Main Article Content
Hardware, Software, Users, Costs, Cost Curves, Technology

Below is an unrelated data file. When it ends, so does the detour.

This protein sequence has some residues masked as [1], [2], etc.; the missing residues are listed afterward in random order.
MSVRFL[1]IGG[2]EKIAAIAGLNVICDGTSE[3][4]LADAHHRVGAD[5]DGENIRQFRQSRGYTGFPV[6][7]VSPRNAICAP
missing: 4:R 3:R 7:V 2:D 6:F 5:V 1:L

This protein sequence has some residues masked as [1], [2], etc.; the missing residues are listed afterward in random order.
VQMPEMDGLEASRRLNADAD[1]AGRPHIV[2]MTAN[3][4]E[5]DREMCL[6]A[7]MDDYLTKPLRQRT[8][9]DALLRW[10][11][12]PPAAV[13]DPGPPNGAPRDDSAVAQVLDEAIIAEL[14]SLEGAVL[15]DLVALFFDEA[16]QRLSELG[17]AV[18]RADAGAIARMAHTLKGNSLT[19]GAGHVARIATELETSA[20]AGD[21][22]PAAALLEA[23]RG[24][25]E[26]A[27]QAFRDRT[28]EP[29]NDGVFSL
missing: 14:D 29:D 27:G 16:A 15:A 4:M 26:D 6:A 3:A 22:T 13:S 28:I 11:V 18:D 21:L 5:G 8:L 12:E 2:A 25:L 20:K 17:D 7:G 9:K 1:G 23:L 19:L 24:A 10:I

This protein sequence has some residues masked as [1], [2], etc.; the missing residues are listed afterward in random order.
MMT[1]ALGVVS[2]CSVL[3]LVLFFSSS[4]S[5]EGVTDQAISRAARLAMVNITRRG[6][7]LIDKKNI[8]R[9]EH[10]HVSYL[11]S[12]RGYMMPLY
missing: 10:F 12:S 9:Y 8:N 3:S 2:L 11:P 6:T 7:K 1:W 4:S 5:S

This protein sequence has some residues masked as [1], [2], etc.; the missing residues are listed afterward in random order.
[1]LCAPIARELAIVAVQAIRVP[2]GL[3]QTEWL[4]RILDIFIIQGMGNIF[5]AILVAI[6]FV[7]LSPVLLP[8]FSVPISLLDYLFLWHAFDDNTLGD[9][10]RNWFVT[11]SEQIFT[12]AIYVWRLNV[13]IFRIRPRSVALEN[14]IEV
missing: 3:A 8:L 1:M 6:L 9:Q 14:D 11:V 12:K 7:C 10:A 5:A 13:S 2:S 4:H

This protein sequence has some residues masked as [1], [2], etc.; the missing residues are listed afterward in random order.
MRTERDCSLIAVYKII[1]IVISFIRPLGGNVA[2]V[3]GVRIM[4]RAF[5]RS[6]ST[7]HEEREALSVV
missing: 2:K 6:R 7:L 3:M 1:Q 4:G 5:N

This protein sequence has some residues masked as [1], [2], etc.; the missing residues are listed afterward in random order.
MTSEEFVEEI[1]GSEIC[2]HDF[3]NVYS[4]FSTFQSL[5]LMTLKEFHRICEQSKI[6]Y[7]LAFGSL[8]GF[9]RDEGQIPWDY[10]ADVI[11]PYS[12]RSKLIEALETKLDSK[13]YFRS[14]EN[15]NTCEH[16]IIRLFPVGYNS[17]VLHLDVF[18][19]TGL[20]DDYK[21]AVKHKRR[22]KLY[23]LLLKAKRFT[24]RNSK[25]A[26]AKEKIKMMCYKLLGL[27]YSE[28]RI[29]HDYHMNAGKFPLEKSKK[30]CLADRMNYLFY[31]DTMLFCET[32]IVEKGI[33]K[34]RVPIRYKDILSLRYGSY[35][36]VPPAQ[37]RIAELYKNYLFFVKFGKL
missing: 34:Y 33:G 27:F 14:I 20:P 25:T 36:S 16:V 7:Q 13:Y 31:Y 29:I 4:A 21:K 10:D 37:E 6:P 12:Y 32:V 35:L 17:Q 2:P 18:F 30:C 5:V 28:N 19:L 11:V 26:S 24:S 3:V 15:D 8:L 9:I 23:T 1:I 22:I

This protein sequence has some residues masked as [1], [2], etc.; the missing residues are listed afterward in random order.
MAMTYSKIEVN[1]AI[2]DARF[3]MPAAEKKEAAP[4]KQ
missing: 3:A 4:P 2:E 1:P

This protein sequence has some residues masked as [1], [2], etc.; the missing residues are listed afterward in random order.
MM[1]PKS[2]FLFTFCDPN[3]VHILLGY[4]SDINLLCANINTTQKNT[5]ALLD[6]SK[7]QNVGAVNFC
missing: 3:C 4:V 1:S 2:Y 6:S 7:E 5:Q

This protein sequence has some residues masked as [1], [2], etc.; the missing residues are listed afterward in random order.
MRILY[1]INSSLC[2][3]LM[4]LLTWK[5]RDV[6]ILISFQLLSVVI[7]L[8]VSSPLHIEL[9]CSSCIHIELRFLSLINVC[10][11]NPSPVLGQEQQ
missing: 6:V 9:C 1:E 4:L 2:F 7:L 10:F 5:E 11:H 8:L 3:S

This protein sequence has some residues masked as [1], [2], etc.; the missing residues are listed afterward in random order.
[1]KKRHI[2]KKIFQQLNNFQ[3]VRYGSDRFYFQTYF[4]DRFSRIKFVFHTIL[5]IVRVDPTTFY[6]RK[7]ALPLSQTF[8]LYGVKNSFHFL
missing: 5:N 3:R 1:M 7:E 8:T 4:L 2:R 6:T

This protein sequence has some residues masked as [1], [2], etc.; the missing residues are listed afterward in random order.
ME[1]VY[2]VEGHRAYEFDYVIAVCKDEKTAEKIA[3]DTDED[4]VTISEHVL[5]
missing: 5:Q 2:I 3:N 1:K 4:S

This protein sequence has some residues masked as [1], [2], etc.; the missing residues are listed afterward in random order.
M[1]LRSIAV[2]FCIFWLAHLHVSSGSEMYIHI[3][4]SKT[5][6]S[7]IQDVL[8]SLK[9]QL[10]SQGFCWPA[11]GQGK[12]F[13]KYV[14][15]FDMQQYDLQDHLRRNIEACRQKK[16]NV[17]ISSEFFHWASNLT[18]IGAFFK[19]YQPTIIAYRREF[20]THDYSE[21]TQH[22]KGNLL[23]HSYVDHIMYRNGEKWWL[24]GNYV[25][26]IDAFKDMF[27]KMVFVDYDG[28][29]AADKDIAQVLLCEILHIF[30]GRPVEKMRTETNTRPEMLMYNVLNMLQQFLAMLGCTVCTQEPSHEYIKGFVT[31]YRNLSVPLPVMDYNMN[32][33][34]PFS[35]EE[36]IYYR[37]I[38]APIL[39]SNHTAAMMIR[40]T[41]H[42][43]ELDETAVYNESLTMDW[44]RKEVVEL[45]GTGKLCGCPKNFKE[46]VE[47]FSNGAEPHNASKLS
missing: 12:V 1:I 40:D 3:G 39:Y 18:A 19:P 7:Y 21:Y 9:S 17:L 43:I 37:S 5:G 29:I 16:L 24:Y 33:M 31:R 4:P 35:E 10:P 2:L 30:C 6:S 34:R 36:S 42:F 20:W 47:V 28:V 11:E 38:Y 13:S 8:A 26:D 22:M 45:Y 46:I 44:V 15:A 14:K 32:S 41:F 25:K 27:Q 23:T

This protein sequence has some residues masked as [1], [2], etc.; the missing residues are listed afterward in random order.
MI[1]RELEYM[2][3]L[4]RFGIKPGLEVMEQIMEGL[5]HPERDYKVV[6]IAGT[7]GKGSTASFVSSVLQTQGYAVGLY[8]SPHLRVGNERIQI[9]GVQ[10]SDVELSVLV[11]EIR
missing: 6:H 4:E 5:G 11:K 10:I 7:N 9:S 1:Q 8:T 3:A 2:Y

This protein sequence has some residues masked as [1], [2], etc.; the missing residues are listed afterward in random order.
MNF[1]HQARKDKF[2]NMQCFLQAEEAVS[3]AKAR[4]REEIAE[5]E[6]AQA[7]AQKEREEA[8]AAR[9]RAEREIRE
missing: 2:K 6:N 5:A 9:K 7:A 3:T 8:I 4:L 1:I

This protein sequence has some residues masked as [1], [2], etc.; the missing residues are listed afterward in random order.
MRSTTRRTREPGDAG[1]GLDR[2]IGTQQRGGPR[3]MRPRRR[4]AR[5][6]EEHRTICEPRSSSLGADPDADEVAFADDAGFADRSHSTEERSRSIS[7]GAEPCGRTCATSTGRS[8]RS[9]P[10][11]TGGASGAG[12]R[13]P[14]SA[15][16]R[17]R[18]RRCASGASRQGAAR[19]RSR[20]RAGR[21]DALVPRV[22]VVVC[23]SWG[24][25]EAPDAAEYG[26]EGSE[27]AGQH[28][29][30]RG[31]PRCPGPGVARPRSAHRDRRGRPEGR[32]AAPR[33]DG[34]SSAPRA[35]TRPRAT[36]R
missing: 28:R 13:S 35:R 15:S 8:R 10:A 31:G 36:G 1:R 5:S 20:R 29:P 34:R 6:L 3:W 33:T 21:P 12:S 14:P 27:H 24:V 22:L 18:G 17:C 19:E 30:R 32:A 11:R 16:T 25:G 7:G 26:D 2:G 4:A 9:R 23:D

Since commercial computers were first introduced in the early 1950s, their role, power, and importance has so expanded that the current period is often called The Information Age. Over the past decade, policy makers and the public have become progressively more concerned as success in information markets has lead to a concentration of market power that allows a few firms to dominate what is increasingly seen as a commodity essential to modern life. This paper argues that, in modern information markets, success allows domination but also creates the conditions that lead to succession the giants of one micro-age tend to become commodity suppliers to the movers and shakers of the next micro-age. This study separates the first 50 years of The Information Age into the Hardware and the Software Micro-ages. It is suggested that the user-training focus, of the now dawning Wetware Micro-age, will profoundly affect information markets and practises.